GROTON, Conn. (CBSNewYork/AP) — The U.S. Geological Survey said it recorded a small earthquake in southeast Connecticut last Friday, explaining loud booms reported by several residents.
The 2.1-magnitude earthquake was recorded Friday morning and centered about 2 miles east of Conning Towers-Nautilus Park in Groton.READ MORE: Gov. Lamont Lifts Most COVID Capacity Limits In Connecticut, But Maintains Mask Mandate
The noises produced by the earthquakes prompted numerous calls to police and fire departments, which searched the area looking for signs of an explosion.
Justin Starr, a research assistant at the Weston Observatory at Boston College, told The Day of New London that the quakes were small and close to the surface. The release of seismic energy causes the earth’s surface to act like a speaker and emit a sound like an explosion.READ MORE: 'Isolation Kills, Too': New Jersey Families Beg Governor To Loosen Long-Term Care Facility Visitation Restrictions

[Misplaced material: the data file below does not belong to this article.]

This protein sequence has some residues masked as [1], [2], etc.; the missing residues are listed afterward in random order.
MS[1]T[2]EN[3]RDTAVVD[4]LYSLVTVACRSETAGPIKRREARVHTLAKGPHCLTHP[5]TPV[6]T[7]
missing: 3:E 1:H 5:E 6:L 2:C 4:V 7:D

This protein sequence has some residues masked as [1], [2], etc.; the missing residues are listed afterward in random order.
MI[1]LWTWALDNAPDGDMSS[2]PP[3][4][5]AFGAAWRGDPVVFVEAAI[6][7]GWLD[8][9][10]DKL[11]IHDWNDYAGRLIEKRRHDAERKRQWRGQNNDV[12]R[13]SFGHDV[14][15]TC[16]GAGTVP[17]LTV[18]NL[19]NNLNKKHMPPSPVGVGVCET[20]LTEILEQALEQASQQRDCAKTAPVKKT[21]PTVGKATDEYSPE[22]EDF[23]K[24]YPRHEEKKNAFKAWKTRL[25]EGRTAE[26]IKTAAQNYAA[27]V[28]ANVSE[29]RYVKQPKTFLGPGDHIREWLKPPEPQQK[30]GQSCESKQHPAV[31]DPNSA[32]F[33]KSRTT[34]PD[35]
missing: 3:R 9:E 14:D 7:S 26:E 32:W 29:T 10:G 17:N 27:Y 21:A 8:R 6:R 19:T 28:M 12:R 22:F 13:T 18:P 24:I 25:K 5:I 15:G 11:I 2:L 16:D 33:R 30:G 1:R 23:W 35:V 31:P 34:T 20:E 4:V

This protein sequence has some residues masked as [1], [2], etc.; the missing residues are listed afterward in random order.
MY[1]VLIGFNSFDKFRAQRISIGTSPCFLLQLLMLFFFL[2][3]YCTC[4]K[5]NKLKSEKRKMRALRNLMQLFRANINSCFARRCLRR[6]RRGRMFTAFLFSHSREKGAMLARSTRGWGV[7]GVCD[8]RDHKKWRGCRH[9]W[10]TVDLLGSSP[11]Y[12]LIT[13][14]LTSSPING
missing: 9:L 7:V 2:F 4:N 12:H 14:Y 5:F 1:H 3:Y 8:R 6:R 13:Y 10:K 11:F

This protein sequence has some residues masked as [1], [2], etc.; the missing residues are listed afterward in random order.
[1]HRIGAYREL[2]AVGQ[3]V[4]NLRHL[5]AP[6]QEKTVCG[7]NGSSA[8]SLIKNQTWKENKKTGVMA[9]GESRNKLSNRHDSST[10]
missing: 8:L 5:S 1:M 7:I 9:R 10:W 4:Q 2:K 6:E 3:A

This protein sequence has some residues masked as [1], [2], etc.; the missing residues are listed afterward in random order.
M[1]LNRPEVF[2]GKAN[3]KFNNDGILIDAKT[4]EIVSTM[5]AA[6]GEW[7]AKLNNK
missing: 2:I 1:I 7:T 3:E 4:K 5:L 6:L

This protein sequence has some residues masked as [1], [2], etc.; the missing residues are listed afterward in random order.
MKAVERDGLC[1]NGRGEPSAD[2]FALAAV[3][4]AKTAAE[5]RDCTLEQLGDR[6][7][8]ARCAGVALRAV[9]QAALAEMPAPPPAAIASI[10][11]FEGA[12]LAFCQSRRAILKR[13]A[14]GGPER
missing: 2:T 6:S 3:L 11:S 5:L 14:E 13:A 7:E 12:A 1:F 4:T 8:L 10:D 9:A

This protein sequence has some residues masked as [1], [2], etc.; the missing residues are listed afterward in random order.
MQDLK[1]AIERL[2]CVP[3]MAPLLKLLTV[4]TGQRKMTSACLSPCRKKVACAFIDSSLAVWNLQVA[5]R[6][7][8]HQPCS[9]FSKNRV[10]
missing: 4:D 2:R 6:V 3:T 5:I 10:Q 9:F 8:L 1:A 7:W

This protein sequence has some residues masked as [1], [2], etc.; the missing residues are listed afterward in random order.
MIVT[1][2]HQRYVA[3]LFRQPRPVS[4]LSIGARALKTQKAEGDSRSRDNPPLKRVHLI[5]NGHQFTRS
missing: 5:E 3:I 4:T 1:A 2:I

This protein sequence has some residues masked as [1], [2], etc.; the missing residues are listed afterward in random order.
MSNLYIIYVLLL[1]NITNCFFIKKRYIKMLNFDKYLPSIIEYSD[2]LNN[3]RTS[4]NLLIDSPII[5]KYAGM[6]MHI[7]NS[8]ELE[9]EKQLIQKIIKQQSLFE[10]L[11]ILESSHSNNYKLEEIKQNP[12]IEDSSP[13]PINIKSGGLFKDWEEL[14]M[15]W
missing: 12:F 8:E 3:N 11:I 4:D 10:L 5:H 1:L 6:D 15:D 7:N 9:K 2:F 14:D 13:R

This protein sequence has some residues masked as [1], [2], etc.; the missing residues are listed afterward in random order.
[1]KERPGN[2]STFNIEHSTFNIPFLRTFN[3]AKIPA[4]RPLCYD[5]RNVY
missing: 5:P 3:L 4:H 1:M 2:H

Starr said similar quakes jostled Massachusetts and New Hampshire in October and are not uncommon.
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